Prescription Drugs Cost More In Poor Areas

Ruzanna Harutyunyan's picture
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Four of the most widely prescribed drugs in the United States can cost 15 percent more on average in the poorest neighborhoods of Florida, according to a study comparing retail pharmacy prices around the state.

Part of the explanation is the high proportion of independent pharmacies in poor ZIP codes that charge the highest prices for Nexium, Advair, Plavix and azithromycin, said Walid Gellad, lead study author and an assistant professor of medicine at the University of Pittsburgh.

In contrast, the study shows that chain pharmacies are less expensive and less likely to vary their prices based on ZIP code. However, they are also less common in poorer areas.

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The authors noted that some independent pharmacies in poor neighborhoods did charge prices similar to chain pharmacies, but that issues such as health literacy, finances and transportation could limit consumers from shopping around.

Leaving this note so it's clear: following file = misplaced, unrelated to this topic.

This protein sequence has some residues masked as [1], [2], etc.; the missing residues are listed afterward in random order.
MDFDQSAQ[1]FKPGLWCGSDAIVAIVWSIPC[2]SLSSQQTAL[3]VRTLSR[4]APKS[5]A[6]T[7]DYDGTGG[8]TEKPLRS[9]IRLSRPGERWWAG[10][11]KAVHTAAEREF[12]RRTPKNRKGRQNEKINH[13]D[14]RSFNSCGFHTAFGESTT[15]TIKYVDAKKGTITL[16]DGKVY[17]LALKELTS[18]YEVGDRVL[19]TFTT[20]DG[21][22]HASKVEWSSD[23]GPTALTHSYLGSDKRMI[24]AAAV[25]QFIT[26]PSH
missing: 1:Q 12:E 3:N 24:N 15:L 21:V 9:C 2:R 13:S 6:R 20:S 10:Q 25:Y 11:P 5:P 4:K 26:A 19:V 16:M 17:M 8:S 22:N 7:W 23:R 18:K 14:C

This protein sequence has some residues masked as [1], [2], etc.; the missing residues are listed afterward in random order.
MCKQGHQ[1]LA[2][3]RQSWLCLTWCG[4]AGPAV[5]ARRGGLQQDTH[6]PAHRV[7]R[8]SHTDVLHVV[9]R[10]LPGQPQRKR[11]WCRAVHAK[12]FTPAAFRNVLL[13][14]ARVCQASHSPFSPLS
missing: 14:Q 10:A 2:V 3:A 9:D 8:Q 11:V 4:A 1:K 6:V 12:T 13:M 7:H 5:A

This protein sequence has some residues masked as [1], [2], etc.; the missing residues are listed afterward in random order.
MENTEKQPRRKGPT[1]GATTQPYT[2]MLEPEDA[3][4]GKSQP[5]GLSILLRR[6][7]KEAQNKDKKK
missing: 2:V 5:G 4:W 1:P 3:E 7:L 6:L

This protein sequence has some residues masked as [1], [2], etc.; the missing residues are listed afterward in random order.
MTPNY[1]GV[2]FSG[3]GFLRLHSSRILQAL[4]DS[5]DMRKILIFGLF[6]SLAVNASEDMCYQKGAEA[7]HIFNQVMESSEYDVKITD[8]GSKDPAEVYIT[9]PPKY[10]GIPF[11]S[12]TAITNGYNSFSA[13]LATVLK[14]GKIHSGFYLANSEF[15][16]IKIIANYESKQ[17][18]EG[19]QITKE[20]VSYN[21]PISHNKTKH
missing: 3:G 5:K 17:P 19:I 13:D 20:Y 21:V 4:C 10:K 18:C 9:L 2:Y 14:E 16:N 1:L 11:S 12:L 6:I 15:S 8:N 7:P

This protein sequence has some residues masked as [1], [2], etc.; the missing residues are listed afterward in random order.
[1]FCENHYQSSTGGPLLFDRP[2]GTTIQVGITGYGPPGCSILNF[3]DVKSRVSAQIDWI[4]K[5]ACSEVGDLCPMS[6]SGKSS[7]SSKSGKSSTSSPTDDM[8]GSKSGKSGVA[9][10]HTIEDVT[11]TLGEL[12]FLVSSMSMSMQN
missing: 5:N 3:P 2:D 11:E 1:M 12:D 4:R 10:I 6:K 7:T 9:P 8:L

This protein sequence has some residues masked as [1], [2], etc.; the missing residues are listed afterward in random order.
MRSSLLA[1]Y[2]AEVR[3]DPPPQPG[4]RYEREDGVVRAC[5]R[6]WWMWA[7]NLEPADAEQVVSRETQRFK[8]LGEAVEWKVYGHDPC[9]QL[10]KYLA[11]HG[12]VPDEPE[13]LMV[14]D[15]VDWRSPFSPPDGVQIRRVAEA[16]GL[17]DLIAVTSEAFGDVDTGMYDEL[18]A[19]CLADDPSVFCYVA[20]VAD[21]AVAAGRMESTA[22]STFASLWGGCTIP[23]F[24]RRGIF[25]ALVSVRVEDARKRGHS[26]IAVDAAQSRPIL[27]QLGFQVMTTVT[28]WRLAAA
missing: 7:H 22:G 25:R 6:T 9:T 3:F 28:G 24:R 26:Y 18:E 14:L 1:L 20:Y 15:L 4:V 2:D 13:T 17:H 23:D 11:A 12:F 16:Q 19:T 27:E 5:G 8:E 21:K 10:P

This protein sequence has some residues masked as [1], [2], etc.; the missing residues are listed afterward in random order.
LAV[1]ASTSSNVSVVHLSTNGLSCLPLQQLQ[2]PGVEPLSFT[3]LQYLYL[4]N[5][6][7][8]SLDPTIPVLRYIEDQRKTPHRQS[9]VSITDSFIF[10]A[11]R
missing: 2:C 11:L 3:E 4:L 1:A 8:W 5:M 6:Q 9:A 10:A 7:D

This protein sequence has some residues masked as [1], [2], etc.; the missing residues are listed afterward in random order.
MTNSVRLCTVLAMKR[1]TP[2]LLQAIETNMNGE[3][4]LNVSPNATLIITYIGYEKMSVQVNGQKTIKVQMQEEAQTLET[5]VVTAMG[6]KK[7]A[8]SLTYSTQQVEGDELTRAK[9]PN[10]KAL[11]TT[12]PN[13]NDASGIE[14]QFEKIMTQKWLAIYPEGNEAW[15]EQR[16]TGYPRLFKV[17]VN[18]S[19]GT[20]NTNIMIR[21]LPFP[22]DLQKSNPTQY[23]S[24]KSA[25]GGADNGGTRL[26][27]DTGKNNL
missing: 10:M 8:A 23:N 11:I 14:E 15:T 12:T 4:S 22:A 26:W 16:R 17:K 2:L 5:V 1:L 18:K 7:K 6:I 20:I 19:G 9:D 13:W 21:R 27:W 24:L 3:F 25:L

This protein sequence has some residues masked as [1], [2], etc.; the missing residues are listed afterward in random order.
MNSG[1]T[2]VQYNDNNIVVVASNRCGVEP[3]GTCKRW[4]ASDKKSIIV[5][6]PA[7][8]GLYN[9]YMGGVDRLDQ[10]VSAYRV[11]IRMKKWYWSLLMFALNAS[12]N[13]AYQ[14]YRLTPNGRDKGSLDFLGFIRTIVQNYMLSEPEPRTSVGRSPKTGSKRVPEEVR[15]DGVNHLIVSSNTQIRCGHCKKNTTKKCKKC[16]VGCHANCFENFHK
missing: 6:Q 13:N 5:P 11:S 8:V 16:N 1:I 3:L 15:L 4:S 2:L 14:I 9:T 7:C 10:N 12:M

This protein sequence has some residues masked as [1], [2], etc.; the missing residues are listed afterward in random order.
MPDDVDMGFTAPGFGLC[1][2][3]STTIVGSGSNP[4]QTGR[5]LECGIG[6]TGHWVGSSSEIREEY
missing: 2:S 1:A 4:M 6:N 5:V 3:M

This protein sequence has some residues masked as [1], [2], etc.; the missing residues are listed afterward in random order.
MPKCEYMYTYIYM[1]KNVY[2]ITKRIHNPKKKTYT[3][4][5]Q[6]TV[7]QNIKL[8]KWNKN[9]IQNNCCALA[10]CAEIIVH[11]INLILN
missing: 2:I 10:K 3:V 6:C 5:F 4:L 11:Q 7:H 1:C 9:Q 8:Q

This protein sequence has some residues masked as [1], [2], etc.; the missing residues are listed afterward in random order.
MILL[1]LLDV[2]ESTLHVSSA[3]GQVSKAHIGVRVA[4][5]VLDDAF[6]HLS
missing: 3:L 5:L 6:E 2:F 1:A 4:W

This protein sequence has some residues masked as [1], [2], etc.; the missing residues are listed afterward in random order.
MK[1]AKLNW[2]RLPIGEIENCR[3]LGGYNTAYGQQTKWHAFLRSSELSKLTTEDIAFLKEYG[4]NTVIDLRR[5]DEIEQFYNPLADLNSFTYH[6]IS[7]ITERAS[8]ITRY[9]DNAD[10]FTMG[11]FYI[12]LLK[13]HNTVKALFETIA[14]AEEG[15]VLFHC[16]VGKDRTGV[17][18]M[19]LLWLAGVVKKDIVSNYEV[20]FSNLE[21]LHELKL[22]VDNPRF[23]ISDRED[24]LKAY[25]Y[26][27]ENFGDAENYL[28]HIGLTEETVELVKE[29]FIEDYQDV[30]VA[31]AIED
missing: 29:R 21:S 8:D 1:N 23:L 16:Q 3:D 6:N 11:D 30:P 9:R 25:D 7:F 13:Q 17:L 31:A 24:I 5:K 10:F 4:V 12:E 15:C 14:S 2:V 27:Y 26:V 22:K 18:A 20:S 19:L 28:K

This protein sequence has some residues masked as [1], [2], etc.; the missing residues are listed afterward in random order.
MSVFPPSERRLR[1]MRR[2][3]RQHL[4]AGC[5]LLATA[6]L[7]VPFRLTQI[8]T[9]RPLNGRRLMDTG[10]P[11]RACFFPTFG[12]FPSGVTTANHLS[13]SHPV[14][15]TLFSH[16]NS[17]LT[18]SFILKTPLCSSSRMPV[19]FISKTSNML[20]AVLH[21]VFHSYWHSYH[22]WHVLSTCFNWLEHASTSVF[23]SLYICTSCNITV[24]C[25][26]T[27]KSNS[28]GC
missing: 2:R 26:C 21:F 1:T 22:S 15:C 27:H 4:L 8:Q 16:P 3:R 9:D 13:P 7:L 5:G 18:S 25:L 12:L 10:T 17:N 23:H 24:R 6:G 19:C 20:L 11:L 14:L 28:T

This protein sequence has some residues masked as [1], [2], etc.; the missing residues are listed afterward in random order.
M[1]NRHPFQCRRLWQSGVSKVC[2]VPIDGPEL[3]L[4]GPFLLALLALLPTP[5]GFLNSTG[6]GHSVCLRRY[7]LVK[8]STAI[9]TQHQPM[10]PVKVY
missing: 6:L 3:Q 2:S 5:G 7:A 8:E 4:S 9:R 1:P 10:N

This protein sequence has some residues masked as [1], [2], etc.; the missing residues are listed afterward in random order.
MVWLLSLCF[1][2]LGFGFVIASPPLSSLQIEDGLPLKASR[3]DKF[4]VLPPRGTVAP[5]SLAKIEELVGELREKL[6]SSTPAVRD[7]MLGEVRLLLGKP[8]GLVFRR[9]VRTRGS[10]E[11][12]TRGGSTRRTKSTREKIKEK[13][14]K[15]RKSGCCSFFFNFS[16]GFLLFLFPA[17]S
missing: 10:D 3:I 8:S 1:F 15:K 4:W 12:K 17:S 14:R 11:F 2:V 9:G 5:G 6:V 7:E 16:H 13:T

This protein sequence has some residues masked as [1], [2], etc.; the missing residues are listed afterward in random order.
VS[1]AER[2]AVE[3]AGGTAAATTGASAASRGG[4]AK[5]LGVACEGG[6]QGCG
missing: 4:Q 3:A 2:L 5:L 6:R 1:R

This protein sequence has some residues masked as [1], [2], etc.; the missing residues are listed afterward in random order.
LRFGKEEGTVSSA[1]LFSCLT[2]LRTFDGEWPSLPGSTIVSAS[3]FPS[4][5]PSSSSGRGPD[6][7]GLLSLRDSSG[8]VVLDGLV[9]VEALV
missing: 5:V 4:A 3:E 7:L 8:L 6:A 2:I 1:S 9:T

The study appears in the latest online issue of the journal Health Services Research.

Even small price increases have negative consequences, and two earlier studies found that the cost of prescription drugs discourages uninsured and poor people from filling their prescriptions. As a result of not controlling their health, they spend more time in emergency rooms.

"Insuring the uninsured is a priority," Gellad said. "However, uninsured people who pay retail prices for their medications and struggle with health care costs should not face higher prices because of where they live. Even though these variations are based on data from only one state, they deserve further investigation."

Bruce Stuart is a professor at the University of Maryland School of Pharmacy. He said that "although the authors focus on retail drug prices, the study shows four times more pharmacies in wealthy ZIP codes than in poor ones. Expanding health insurance coverage will not address that problem."

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